The mission of the Genomics Shared Resource (GSR) is to provide state-of-the-art genomic services to Cancer Therapy and Research Center (CTRC) members in an economical and timely manner. The GSR has been in operation since the inception of the Cancer Center Support Grant (CCSG) in the early 1990's. Originally, the shared resource focused on cytogenetic services under the leadership of Dr. John McGill. Dr. McGill left the University in 2000, and Dr. Robin Leach became Director of the Cytogenetics Shared Resource. Although the Shared Resource began expanding to non-cytogenetic services in 2001, it was only renamed the Genomics Shared Resource in the 2008 competitive renewal of the CCSG. The GSR is located within 1,470 sq.ft. on the UTHSCSA Long Campus. The GSR provides state-of-the-art services as well as intellectual expertise with a range of molecular genetic assays that complement the interests, needs and existing resources of its users. The GSR provides access to both high throughput and custom genotyping of single nucleotide polymorphisms using the lllumina iScan and BeadXpressGoldenGate technologies and TaqMan allelic discrimination analysis on the Life Technologies 7900HT Sequence Detection System. It also offers whole genome gene expression microarray analysis using the lllumina iScan. In addition, the GSR offers services for quantity and quality assessment of nucleic acids (Nanodrop spectrophotometer) and Agilent Bioanalyzer. Finally, the GSR provides support for sample processing by providing services for isolating nucleic acids, as well as transforming lymphocytes to establish lymphoblastoid cell lines using Epstein-Barr virus. The GSR staff consists of the Director, Robin J. Leach, Ph.D., Co-Director, Teresa L. Johnson-Pais, Ph.D. and Research Associate, Mandy R. Hinojosa. GSR services supported 10- peer-reviewed funded cancer center members, which accounted for 29% of the total users and 47% of the samples evaluated by the core during the last award year.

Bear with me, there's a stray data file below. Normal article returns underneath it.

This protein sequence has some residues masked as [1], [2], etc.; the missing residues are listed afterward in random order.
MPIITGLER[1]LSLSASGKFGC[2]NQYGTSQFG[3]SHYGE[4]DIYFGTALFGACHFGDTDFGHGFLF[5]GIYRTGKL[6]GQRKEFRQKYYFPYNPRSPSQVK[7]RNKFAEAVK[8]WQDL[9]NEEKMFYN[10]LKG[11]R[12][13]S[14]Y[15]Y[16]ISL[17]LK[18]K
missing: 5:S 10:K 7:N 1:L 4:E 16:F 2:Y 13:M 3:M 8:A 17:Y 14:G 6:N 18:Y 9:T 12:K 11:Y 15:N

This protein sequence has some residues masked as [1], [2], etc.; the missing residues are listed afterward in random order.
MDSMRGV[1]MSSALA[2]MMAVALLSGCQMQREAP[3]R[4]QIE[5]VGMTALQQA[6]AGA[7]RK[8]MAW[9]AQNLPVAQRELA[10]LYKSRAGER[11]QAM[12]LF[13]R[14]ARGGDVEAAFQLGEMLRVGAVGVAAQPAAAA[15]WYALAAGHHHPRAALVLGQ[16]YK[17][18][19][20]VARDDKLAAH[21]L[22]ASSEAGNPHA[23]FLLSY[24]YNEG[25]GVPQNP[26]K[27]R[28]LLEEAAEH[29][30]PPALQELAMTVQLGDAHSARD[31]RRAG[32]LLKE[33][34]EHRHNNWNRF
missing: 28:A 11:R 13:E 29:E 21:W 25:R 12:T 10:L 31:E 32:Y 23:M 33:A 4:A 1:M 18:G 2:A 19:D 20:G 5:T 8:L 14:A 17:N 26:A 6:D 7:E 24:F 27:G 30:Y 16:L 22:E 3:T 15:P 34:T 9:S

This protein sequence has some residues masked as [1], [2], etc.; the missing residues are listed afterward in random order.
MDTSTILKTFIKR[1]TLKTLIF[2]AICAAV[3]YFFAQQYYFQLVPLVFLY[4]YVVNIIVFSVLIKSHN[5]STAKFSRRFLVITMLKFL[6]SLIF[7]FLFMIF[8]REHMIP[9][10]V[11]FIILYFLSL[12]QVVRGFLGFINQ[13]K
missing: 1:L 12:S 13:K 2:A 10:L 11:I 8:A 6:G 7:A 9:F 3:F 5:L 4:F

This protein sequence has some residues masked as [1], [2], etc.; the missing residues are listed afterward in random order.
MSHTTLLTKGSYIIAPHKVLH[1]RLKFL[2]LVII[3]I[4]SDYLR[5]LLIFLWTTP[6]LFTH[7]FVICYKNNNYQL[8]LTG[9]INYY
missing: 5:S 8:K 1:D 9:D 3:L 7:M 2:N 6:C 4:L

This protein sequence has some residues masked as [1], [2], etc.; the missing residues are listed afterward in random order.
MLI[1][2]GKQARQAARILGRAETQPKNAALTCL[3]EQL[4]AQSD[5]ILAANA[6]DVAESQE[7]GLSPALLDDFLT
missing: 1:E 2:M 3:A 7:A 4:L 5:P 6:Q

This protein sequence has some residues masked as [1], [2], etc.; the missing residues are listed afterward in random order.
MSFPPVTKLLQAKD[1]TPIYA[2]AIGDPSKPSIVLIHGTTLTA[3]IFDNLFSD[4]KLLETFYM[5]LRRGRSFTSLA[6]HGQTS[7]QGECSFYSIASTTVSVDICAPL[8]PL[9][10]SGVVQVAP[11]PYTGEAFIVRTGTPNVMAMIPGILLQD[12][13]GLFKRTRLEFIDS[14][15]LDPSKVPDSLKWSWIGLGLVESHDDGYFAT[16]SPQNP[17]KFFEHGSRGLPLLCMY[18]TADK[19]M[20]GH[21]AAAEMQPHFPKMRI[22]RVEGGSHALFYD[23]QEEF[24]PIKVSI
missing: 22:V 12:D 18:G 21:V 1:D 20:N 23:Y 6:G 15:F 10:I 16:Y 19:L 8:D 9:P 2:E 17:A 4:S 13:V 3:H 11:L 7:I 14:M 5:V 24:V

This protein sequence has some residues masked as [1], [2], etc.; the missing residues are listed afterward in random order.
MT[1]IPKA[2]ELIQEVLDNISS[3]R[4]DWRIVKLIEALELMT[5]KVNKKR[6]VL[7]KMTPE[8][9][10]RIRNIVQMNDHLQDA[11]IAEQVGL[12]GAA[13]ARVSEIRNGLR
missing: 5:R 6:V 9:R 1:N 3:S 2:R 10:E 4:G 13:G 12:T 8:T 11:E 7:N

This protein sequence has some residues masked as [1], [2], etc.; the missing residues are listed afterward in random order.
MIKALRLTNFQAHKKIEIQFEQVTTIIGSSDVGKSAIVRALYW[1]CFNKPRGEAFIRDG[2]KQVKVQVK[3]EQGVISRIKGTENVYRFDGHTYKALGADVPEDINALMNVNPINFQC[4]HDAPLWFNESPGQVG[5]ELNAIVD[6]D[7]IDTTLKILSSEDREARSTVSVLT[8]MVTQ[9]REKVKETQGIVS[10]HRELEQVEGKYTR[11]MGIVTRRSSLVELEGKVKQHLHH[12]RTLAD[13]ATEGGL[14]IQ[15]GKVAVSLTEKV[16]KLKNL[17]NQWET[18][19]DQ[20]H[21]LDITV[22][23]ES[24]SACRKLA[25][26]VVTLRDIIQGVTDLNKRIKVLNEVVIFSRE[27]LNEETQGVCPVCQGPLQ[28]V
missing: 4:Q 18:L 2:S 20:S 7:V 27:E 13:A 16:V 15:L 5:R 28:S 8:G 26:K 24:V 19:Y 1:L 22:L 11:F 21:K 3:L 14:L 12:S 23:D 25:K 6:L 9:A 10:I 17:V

In this era of personalized medicine, genetic variation has been shown to be important in both the development and progression of cancer and genetic variants have also been utilized to predict response to clinical therapies. In addition, gene expression studies have proven useful for stratifying cancers and understanding the role of specific genes. The GSR provides the expertise and newest technologies for both genotyping and gene expression studies to cancer center members.
|Sun, Xiujie; Gupta, Kshama; Wu, Bogang et al. (2018) Tumor-extrinsic discoidin domain receptor 1 promotes mammary tumor growth by regulating adipose stromal interleukin 6 production in mice. J Biol Chem 293:2841-2849|
|Horning, Aaron M; Wang, Yao; Lin, Che-Kuang et al. (2018) Single-Cell RNA-seq Reveals a Subpopulation of Prostate Cancer Cells with Enhanced Cell-Cycle-Related Transcription and Attenuated Androgen Response. Cancer Res 78:853-864|
|Gong, Siqi; Tomusange, Khamis; Kulkarni, Viraj et al. (2018) Anti-HIV IgM protects against mucosal SHIV transmission. AIDS 32:F5-F13|
|Soteros, Breeanne M; Cong, Qifei; Palmer, Christian R et al. (2018) Sociability and synapse subtype-specific defects in mice lacking SRPX2, a language-associated gene. PLoS One 13:e0199399|
|Gelfond, Jonathan; Goros, Martin; Hernandez, Brian et al. (2018) A System for an Accountable Data Analysis Process in R. R J 10:6-21|
|De La Chapa, Jorge J; Singha, Prajjal Kanti; Lee, Debbie R et al. (2018) Thymol inhibits oral squamous cell carcinoma growth via mitochondria-mediated apoptosis. J Oral Pathol Med 47:674-682|
|Katti, Sachin; Her, Bin; Srivastava, Atul K et al. (2018) High affinity interactions of Pb2+ with synaptotagmin I. Metallomics 10:1211-1222|
|Hariharan, Nisha; Ashcraft, Keith A; Svatek, Robert S et al. (2018) Adipose Tissue-Secreted Factors Alter Bladder Cancer Cell Migration. J Obes 2018:9247864|
|Wang, Zhonghua; Bhattacharya, Akash; White, Tommy et al. (2018) Functionality of Redox-Active Cysteines Is Required for Restriction of Retroviral Replication by SAMHD1. Cell Rep 24:815-823|
|Deng, Yilun; Qin, Yuejuan; Srikantan, Subramanya et al. (2018) The TMEM127 human tumor suppressor is a component of the mTORC1 lysosomal nutrient-sensing complex. Hum Mol Genet 27:1794-1808|
Showing the most recent 10 out of 989 publications